Apple consistently convinces users to upgrade OS X

“Unlike rival Microsoft, Apple has consistently been able to get a significant portion of its Mac customers to quickly upgrade to the newest version of OS X, data from a Web measurement company showed,” Gregg Keizer reports for Computerworld.

“The last three versions of Apple’s desktop operating system have been adopted at a rate almost three times that of the best-performing edition of Windows, 2009’s Windows 7,” Keizer reports. “Five months after its 2009 launch, Snow Leopard powered 32% of all Macs, while Lion and Mountain Lion, which debuted in 2011 and 2012, each accounted for 29% of all Mac machines by the end of their fifth month.”

Keizer reports, “That’s in contrast to Microsoft Windows, which has had varied success in the same time span: At the end of its fifth month, Windows 7 accounted for 11% of all Windows PCs, more than twice the 5% share of Vista two years earlier. Windows 8, which shipped in late October 2012, looks to be on the same usage uptake trajectory as Vista…”

Read more in the full article here.


  1. My Macs at home that can be upgraded to Mountain Lion have been. However my old but reliable MacBook Pro has no choice but to stay living with the older cat, Snow Leopard, and still runs with perfectly (purrrfectly?) acceptable performance.

    1. My Mac Mini and MacBook Air both run Mountain Lion. My MacBook Pro runs Snow Leopard (by choice, because I hate the AutoFill in Safari 5.1/6, and I spend a lot of time filling out forms). My Power Mac G5 still runs Leopard.

  2. The biggest reason for Apple’s success is that it makes great operating system upgrades at less than the quarter of the cost of any Microsoft upgrade. And Apple is more consistent with its features and interface making it easier for users to adapt. And Apple only has to flavors, user and server which makes that choice a no brainer as well.

    1. Plus with big changes, Apple usually figures out how to run your old apps for quite awhile before they have no choice but to move on. A nice thought to give you a chance to try the new stuff and start to find replacements for the old.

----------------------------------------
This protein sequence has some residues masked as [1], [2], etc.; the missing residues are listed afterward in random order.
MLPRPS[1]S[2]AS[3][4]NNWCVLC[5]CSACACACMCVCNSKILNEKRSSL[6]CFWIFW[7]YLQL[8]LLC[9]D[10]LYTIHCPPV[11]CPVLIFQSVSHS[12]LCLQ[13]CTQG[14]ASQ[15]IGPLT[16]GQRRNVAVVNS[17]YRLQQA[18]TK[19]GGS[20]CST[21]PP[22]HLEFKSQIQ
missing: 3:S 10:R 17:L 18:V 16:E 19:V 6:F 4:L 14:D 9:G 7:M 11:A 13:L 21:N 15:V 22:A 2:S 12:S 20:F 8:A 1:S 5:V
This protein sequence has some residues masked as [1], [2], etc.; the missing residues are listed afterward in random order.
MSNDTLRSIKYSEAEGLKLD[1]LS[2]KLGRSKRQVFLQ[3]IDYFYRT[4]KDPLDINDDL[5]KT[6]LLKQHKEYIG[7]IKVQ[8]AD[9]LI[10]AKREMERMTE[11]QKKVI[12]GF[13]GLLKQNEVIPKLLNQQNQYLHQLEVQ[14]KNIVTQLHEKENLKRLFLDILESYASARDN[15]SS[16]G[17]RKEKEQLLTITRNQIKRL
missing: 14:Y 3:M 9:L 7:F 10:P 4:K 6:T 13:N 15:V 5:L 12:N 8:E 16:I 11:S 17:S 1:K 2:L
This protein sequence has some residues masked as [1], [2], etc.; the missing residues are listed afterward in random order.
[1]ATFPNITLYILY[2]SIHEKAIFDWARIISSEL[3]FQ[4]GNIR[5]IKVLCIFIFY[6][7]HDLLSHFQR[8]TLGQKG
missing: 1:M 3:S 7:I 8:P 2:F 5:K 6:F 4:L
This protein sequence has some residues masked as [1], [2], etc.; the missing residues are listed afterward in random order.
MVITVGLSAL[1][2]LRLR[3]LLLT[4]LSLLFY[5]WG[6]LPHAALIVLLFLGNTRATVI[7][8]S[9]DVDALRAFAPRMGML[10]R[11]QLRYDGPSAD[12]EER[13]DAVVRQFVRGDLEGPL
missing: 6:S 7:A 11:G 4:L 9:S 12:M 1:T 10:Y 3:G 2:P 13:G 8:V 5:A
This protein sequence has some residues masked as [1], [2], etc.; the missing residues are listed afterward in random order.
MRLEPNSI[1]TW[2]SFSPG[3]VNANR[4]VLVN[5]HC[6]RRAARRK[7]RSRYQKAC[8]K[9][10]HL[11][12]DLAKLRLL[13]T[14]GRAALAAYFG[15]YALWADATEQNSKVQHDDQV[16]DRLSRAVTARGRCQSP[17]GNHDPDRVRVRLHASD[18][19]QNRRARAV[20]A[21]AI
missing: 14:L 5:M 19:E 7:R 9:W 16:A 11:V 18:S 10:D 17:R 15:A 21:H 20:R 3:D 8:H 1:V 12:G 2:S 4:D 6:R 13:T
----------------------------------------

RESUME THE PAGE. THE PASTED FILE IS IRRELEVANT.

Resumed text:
1. .. and what about when there is no alternative for the old application ?

        People don’t only use applications to create current work. Applications also create files that need to be revisited at a later date. I create technical documentation and drawings when I build custom equipment. The equipment has an operational life in excess of twenty years, but the software used to design that equipment was orphaned four years ago. I cannot open those original files on any Intel Mac as no suitable software exists.

        1. Complaints should not be to Apple but to these app companies who are not keeping up! If Apple doesn’t move forward, we’d end up no different than Microsloth trying to make every small obsolete program still work.
          Our office used to keep one old Mac running (and they do run just about forever) just to run old obsolete apps until we could change things over ourselves. Do some research, maybe you can port the designs somehow. What Software was it?

  3. Pain. It is all pain to upgrade Windows vs a routine item with Mac OS X.

    I do all Mac upgrades, but only every other Windows upgrade at best and ONLY after WinX SP1 is out for awhile.

    1. Hmm… odd. My co-workers and I found Mountain Lion much less buggy and much faster in performance than plain Lion. Before I install anything I always check for and install any new Apple updates. Then I always run my repair permissions before and check upgrades on all the additional apps I loaded myself. If things are quirky I restart in Safe Boot, which dumps all old caches, and tweaks a few things, then I restart again. And I’ve never had a quirky upgrade.

      1. I upgraded from Lion and the experience was so unthinkably bad, I thought the upgrade went wrong and decided to format my MacBook Pro 15 and install Mountain Lion clean. I found to my horror that it was just as bad as before. Seriously, just browsing the web with Safari can beachball the whole system. Egregious!

        And we’re talking about a 2.2 Quad Core i7 with 16 GB RAM.

          1. Great shot at mockery! So it’s impossible and unthinkable for a person to have actual, real problems in Apple Land now? Go crawl under your bridge, troll!

            I do really live in a country with no Apple Stores, and have tried everything I could on my own, since people like you offer not just zero-help, but actually negative-help.

            1. Web browsing on a mid-2007 iMac is blazingly fast on Mountain Lion using Safari.

              Sounds like a hardware issue or a troll (not software-related).